It was a cold and blustery February day and I had just been bitten by a golden retriever in İstanbul’s Gülhane Park. To say that I was a tad shaken up would have been an understatement.
But the doctors had staunched the flow of blood. They’d bathed the bite and injected me. They’d explained about anaerobic wounds and how they must be left uncovered. There was nothing to do now but steel myself for a course of jabs and wait for the wound to heal.
Nursing my injured pride I made haste for the Koç Anatolian Civilisations Research Institute on İstiklal Caddesi. It was hosting an exhibition developed around the contents of the visitor’s book kept by archaeologist and museologist Osman Hamdi Bey’s youngest daughter, Nazlı Hamdi. By getting everyone who came to see the family between 1907 and 1911 to write in it, she had provided a rare glimpse into the family life of one of the foremost intellectual households of the day.
Since I’m British I suppose it was hardly surprising that the name that most leapt out at me was that of Gertrude Bell, the super-talented fellow Brit best known for her travels in the Middle East and sometimes blamed in part for the now all but lost boundaries of modern Syria and Iraq.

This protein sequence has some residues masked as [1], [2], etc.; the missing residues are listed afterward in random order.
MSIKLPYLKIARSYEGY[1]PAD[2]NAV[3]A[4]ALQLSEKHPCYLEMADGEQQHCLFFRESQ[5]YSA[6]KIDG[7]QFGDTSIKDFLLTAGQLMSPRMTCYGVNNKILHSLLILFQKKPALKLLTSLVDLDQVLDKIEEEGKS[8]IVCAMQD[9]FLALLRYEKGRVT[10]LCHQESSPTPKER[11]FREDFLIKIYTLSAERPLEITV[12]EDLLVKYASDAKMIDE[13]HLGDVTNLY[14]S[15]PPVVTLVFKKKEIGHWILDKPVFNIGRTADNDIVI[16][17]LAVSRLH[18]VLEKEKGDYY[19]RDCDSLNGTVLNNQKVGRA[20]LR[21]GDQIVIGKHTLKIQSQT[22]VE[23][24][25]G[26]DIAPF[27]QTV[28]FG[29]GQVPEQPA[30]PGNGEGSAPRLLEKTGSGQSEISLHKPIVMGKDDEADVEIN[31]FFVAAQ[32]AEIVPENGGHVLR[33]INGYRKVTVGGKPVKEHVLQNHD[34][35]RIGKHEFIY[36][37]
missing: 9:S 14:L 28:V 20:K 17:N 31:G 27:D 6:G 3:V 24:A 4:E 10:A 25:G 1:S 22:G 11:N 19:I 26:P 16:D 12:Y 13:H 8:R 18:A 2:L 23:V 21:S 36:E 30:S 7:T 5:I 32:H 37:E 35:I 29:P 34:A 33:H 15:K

Into Nazlı’s book Bell had inscribed a quote from the 10th-century Arab poet El Mutanabbi: “The most exalted seat in the World is the saddle of a swift horse and the best companion for all time is a book.” A photograph taken by Bell was also on display. It showed Osman Hamdi’s summer house in Eskihisar and had been taken from a boat on the Sea of Marmara after Bell called to see him only to find him out.
I read the quotation. I studied the photo and thought of my friends living just down the road. To be honest though I was mainly thinking about the damage to my arm. It wasn’t until months later that I began to consider that exhibition again.